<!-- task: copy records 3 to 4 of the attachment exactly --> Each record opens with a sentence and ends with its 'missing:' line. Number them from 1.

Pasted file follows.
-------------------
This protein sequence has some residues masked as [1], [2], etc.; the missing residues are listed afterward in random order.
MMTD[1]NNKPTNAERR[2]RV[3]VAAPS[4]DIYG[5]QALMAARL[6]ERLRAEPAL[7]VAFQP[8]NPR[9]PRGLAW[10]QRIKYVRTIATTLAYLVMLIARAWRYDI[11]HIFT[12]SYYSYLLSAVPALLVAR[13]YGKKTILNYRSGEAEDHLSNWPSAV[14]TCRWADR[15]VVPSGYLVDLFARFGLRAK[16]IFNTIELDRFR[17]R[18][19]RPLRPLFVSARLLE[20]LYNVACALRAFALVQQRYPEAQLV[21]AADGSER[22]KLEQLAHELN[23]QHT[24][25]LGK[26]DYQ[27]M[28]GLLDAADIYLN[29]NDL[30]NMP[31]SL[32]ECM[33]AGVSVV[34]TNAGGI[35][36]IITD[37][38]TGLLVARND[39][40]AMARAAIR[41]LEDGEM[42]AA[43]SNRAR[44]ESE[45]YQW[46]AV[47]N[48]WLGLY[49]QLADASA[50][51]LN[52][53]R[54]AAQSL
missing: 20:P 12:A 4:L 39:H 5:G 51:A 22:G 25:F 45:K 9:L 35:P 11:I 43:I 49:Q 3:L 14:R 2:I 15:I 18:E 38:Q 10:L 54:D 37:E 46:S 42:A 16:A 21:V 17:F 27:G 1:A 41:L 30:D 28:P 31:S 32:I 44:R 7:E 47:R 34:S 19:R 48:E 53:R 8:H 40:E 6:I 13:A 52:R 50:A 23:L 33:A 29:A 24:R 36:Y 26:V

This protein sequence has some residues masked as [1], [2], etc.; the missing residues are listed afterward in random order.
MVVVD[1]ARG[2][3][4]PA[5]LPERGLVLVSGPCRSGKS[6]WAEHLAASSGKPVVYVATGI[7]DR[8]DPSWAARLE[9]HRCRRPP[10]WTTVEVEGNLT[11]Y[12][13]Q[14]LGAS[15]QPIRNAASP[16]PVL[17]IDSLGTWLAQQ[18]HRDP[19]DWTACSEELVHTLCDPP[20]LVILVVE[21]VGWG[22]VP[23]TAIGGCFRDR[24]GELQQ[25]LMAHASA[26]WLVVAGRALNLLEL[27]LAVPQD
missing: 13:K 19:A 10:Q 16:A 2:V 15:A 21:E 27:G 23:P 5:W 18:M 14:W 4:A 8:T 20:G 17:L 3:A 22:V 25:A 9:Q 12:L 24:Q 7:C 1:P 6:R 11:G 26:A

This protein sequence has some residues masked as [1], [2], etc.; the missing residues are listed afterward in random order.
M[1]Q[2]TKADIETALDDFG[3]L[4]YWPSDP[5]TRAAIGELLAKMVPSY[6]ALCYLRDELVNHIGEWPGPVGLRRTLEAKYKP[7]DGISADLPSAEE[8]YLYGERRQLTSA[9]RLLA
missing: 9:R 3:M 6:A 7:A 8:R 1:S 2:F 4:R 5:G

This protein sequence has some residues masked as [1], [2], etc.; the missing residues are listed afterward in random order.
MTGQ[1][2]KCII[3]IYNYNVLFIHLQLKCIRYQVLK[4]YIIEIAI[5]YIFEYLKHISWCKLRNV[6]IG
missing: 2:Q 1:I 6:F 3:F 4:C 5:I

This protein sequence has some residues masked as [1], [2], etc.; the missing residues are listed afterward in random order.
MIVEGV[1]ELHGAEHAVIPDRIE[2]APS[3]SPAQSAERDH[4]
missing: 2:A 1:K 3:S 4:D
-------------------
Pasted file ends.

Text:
This protein sequence has some residues masked as [1], [2], etc.; the missing residues are listed afterward in random order.
M[1]Q[2]TKADIETALDDFG[3]L[4]YWPSDP[5]TRAAIGELLAKMVPSY[6]ALCYLRDELVNHIGEWPGPVGLRRTLEAKYKP[7]DGISADLPSAEE[8]YLYGERRQLTSA[9]RLLA
missing: 9:R 3:M 6:A 7:A 8:R 1:S 2:F 4:R 5:G

This protein sequence has some residues masked as [1], [2], etc.; the missing residues are listed afterward in random order.
MTGQ[1][2]KCII[3]IYNYNVLFIHLQLKCIRYQVLK[4]YIIEIAI[5]YIFEYLKHISWCKLRNV[6]IG
missing: 2:Q 1:I 6:F 3:F 4:C 5:I